Why rig counts will be driven down in 4Q13 (Part 3 of 3)
Natural gas rigs dropped to the lowest levels since July
Baker Hughes, an oilfield services company, reported that rigs targeting natural gas decreased slightly last week, to 376 from 360 for the week ending November 1. Natural gas rigs drilling are near the lowest points of 2013.
Natural gas rigs will likely decline in 4Q13
Altogether, though, with natural gas currently trading around ~$3.50 per MMBtu, there isn’t much of a catalyst for natural gas activity to pick up significantly from current levels. Plus, on Baker Hughes’ (BHI) 3Q13 earnings call, management noted that it expects natural gas rigs in 4Q13 to average 340, about 10% lower than current levels, with the drop in rigs due both to normal seasonality in winter months and increased efficiency allowing upstream names to produce more with fewer rigs.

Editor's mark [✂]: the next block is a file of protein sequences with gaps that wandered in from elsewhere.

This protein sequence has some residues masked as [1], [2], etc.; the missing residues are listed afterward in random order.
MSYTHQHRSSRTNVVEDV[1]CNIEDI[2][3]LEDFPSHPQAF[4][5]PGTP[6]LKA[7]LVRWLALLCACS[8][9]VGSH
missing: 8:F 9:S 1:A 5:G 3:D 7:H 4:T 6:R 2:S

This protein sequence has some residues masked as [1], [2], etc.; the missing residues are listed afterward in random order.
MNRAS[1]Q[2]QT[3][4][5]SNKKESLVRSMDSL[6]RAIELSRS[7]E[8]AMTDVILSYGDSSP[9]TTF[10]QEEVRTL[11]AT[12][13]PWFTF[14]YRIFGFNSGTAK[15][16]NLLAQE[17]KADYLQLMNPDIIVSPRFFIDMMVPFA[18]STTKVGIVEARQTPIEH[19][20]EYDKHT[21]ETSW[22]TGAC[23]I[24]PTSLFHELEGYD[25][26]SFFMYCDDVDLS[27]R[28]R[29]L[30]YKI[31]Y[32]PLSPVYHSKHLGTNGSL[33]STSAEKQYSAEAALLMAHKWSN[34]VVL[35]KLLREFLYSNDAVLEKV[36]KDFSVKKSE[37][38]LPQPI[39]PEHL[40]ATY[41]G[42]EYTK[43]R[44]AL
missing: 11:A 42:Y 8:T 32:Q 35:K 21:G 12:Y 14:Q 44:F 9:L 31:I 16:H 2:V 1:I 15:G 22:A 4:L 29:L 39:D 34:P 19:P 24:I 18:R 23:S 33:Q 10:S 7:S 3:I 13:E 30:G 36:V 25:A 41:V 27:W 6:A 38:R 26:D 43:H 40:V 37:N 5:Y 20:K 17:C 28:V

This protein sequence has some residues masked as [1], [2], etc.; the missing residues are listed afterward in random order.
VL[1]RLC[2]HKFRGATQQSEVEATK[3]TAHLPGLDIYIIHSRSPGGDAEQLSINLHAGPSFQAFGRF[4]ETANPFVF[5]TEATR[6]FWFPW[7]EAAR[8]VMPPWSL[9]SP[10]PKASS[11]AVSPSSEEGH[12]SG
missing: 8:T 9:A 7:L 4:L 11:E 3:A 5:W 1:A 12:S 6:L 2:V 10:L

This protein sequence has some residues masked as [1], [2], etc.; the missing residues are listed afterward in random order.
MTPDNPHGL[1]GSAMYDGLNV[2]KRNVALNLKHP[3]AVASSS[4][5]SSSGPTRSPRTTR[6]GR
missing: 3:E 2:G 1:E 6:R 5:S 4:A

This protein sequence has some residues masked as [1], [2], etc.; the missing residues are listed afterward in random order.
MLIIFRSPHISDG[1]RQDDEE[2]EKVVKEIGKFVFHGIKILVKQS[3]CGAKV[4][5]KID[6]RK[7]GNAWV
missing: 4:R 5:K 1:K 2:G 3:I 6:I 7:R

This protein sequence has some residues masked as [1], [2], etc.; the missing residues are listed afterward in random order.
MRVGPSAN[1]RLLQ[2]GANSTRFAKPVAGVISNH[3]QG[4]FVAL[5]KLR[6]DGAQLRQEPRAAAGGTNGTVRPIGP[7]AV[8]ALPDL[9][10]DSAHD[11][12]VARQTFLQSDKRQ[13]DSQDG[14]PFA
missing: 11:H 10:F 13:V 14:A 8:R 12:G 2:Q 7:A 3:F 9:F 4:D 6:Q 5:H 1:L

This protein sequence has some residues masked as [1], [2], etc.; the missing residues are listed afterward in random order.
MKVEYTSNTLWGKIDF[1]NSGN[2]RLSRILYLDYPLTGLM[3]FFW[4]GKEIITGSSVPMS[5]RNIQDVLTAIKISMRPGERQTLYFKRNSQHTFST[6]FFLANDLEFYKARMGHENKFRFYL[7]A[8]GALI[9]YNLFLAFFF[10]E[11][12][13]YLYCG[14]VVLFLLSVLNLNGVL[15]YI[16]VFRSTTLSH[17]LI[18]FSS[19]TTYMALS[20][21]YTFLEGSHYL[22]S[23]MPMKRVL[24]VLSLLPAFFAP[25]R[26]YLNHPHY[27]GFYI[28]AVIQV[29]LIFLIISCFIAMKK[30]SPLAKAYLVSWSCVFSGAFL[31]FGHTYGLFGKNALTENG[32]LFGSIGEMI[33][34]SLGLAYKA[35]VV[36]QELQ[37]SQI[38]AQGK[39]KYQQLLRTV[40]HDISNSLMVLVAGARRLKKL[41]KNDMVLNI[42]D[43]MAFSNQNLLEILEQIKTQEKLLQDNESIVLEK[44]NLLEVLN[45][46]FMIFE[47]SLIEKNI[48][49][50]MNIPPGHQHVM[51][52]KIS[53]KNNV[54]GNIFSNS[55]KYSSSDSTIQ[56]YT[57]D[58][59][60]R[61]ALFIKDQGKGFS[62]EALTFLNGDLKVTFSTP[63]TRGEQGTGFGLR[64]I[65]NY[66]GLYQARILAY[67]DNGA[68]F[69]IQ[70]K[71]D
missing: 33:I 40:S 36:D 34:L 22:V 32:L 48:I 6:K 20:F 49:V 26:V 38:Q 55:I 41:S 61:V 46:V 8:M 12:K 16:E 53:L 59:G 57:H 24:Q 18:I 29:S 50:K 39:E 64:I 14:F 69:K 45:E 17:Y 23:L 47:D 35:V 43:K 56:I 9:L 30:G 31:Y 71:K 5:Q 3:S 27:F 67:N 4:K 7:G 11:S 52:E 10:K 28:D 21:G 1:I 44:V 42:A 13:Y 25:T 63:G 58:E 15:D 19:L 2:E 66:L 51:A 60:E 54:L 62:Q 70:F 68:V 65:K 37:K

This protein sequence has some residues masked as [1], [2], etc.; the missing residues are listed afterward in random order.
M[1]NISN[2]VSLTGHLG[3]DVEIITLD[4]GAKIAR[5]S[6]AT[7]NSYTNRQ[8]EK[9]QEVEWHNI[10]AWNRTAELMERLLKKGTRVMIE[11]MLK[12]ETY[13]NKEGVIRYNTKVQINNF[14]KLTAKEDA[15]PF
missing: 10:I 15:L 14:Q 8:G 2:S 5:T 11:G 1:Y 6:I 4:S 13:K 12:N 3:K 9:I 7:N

Background: Natural gas rigs have fallen sharply over the past few years, also due to low prices
From a longer-term perspective, natural gas rigs have been largely falling or flat since October 2011 in response to sustained low natural gas prices (see the natural gas price graph below).
Natural gas rigs drilling can indicate the sentiment of major natural gas producers such as Chesapeake Energy (CHK), Comstock Resources (CRK), Southwestern Energy (SWN), and Range Resources (RRC).
Natural gas rigs decreased last week, with no real catalyst for more gas drilling in the near term
Given current gas prices, there doesn’t seem to be a strong incentive to increase natural gas drilling activity. However, note also that natural gas rigs had remained roughly flat for most of May and June, despite some price volatility. This may also signal a bottom, or reflect the bare minimum of capex that upstream companies are willing to spend on drilling gas at the moment.
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